Experts criticise wind farms as energy prices continue to rise
The latest expert to speak out against wind power is Professor Gordon Hughes from Edinburgh University where he is a professor of economics; he is also an energy advisor for the World Bank. His detailed analysis of the current economic policy shows that if Britain continues with is aim of reducing carbon dioxide emissions by 80 percent of the current value by 2050 then the cost will be £124 billion. This equates to £5,000 per household and covers the cost of building the turbines as well as the cost of providing back-up power stations for when the wind fails.
If the government dropped these emission targets, then the cost would be reduced by an order of magnitude. Using combined-cycle gas-fired power stations instead of wind turbines would provide the same capacity by the cost would be just £13 billion.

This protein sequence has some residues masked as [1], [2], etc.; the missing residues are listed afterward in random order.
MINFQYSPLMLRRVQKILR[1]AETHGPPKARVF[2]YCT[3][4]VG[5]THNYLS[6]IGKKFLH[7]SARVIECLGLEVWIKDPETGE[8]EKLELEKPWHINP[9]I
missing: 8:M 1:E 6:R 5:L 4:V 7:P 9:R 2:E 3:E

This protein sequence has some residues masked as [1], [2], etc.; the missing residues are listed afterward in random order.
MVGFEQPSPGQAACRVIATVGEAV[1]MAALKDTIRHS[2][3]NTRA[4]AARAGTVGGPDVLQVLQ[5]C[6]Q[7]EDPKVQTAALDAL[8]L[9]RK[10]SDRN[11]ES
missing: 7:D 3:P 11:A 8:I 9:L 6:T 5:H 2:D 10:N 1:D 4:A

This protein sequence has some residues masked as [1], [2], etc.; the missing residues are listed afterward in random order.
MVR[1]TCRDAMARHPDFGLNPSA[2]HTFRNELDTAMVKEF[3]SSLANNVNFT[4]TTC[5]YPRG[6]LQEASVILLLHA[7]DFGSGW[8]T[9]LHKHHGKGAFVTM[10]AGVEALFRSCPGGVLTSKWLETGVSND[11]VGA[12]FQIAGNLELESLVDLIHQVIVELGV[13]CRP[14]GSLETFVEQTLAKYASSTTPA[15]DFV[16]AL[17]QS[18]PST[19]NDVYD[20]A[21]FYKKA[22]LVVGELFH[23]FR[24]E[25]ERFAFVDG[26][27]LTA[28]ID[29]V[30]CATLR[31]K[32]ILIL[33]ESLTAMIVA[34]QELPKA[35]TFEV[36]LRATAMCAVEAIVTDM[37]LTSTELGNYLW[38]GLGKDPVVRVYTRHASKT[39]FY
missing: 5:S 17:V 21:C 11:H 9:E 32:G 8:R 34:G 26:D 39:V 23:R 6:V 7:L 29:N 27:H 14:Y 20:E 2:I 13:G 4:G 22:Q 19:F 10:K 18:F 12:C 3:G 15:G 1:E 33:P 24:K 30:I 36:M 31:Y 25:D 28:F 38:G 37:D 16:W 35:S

An additional and equally disturbing finding is that the back-up power stations needed to supply power when the turbines are unable to will be highly inefficient as they need to be ramped up and ramped down depending on wind conditions. This means that their carbon dioxide emissions would increase considerably and offset any emission savings created by the turbines; in fact it is possible that overall emissions would increase.
The government's intention to reduce carbon dioxide emissions by 80% by 2050 will have many knock-on effects too. The new carbon tax will increase our electricity bills by 17% next year and will double them by 2020. Energy intensive industries will face a doubling of costs which will make them uncompetitive. Currently the UK produces only 1.6% of global emissions, less than China's annual increase, and only 3% of our electricity comes from wind power, and that is on a good day; frequently it falls to below 0.5%.
With ever more people entering energy poverty and with a shrinking economy, the plan to commit £18 billion a year to reducing emissions would seem to be a luxury that we cannot afford, particularly when it seems that current strategy is unlikely to work.